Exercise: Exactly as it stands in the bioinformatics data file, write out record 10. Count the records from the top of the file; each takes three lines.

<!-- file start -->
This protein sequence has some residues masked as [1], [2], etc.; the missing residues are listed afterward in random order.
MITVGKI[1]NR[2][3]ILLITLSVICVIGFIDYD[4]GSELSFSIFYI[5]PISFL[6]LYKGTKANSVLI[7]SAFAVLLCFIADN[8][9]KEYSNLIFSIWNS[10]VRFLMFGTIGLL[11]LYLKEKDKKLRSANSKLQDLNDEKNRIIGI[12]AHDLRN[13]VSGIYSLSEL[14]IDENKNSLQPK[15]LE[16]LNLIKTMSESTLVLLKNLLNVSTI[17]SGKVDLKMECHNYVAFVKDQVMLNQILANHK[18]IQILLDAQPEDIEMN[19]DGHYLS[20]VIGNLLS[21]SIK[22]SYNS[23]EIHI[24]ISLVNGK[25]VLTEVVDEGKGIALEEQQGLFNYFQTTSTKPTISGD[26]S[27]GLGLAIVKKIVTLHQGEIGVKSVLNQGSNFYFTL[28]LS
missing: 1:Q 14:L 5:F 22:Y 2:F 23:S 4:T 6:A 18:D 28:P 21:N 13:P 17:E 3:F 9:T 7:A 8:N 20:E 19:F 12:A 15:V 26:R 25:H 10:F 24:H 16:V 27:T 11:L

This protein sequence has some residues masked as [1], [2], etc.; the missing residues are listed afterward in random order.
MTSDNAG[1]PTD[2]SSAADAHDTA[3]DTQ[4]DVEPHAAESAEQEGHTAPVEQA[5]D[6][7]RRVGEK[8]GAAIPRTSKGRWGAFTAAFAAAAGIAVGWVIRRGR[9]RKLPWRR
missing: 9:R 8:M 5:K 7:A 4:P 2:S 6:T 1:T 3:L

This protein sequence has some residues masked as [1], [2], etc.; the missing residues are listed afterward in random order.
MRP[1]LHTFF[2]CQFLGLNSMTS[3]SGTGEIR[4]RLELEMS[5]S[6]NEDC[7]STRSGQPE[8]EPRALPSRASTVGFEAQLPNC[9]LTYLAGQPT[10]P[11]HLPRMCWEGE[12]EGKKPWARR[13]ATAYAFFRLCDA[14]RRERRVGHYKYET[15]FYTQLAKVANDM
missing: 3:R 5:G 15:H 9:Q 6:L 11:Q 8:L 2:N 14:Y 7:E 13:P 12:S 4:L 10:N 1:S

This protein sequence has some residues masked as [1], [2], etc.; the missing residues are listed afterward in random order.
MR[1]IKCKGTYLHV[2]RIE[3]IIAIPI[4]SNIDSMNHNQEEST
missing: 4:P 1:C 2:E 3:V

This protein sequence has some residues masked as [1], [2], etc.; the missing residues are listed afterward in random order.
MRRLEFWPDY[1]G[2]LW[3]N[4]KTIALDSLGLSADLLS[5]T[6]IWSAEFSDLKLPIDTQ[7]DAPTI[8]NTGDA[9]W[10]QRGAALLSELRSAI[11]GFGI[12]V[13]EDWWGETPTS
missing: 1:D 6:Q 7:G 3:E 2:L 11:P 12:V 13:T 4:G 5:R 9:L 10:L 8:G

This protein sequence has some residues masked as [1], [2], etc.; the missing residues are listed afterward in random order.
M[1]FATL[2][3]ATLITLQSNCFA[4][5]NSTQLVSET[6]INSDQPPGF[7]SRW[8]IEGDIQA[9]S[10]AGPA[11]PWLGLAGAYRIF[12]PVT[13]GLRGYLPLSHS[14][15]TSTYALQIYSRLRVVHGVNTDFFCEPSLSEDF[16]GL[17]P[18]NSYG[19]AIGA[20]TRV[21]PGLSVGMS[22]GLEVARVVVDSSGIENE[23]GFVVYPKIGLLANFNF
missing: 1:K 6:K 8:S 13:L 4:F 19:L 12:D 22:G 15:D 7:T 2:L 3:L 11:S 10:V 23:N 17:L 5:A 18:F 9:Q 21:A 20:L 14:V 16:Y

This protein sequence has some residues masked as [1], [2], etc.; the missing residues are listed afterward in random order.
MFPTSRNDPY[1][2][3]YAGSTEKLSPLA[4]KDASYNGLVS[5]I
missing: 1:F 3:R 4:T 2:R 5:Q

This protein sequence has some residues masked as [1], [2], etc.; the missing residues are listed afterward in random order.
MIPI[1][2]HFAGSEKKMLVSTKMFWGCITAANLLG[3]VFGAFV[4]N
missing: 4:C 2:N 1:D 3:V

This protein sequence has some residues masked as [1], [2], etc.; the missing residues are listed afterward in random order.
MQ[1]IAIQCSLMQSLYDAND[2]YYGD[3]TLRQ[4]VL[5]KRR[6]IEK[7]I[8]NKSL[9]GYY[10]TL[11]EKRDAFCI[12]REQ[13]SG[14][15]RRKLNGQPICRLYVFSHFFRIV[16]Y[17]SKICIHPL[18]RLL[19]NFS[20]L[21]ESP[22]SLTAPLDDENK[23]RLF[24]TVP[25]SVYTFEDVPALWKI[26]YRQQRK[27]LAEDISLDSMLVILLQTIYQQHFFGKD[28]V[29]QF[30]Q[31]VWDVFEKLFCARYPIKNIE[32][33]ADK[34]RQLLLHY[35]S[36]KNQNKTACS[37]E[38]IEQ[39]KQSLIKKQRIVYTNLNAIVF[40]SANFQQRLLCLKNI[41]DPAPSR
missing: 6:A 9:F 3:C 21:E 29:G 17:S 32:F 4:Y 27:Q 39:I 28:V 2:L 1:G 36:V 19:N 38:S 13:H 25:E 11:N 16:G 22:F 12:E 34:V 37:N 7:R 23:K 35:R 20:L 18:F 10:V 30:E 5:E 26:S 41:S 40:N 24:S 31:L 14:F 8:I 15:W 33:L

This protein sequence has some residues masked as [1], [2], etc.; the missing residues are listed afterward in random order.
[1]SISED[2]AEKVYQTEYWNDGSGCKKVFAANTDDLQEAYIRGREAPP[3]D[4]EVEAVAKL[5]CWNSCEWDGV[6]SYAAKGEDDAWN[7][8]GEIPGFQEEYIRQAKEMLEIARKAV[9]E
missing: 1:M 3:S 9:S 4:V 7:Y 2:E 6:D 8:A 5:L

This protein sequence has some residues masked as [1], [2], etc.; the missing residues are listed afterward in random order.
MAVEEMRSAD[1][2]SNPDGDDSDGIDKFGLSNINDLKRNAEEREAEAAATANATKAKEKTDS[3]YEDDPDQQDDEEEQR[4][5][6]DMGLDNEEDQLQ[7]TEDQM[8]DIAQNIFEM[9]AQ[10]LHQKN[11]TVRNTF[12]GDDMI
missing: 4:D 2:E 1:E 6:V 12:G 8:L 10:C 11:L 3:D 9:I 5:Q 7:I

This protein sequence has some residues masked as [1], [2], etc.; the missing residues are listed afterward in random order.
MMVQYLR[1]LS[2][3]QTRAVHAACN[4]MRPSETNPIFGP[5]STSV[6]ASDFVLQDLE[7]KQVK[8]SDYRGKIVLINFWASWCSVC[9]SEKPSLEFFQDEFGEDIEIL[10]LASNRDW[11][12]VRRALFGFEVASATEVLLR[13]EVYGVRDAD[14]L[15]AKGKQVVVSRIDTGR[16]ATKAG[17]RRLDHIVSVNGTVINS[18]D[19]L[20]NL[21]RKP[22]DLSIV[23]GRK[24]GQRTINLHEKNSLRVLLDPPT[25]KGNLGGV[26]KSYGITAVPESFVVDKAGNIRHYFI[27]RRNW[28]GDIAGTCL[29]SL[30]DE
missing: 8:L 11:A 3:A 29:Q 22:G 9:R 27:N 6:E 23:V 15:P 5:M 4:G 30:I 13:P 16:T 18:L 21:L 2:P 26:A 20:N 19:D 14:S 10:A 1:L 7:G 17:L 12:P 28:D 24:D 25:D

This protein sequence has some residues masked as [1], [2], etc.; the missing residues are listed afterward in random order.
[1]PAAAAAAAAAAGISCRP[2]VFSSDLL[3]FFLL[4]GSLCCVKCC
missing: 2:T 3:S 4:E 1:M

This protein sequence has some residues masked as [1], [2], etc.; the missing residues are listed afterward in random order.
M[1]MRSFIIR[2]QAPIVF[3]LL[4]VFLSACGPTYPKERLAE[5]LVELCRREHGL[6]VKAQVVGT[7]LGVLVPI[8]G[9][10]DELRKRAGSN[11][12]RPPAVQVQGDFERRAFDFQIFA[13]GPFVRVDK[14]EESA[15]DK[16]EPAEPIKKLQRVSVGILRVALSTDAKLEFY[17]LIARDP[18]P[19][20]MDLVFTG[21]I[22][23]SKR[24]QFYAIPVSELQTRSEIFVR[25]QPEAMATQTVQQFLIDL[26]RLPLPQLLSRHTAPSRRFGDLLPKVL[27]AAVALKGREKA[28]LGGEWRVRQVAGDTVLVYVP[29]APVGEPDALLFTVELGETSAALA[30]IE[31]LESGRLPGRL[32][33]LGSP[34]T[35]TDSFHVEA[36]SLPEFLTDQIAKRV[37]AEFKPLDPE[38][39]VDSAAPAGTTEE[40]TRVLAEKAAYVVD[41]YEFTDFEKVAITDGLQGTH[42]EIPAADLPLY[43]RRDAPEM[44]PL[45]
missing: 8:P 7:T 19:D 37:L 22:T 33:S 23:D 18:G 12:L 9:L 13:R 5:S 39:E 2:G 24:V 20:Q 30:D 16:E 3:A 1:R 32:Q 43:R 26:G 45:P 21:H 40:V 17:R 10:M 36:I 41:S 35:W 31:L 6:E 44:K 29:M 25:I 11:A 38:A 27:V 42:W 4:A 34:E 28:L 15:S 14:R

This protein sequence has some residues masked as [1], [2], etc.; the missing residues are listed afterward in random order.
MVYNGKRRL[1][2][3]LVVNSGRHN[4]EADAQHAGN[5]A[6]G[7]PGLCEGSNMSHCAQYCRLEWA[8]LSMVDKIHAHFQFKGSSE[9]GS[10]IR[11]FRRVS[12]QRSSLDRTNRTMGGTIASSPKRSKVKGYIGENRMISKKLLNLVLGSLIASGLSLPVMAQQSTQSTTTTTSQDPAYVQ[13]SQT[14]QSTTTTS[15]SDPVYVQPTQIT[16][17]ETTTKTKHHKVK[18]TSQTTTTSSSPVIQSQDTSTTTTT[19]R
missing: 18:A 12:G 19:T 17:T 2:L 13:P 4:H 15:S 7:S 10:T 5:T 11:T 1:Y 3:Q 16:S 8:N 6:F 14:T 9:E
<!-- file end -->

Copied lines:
This protein sequence has some residues masked as [1], [2], etc.; the missing residues are listed afterward in random order.
[1]SISED[2]AEKVYQTEYWNDGSGCKKVFAANTDDLQEAYIRGREAPP[3]D[4]EVEAVAKL[5]CWNSCEWDGV[6]SYAAKGEDDAWN[7][8]GEIPGFQEEYIRQAKEMLEIARKAV[9]E
missing: 1:M 3:S 9:S 4:V 7:Y 2:E 6:D 8:A 5:L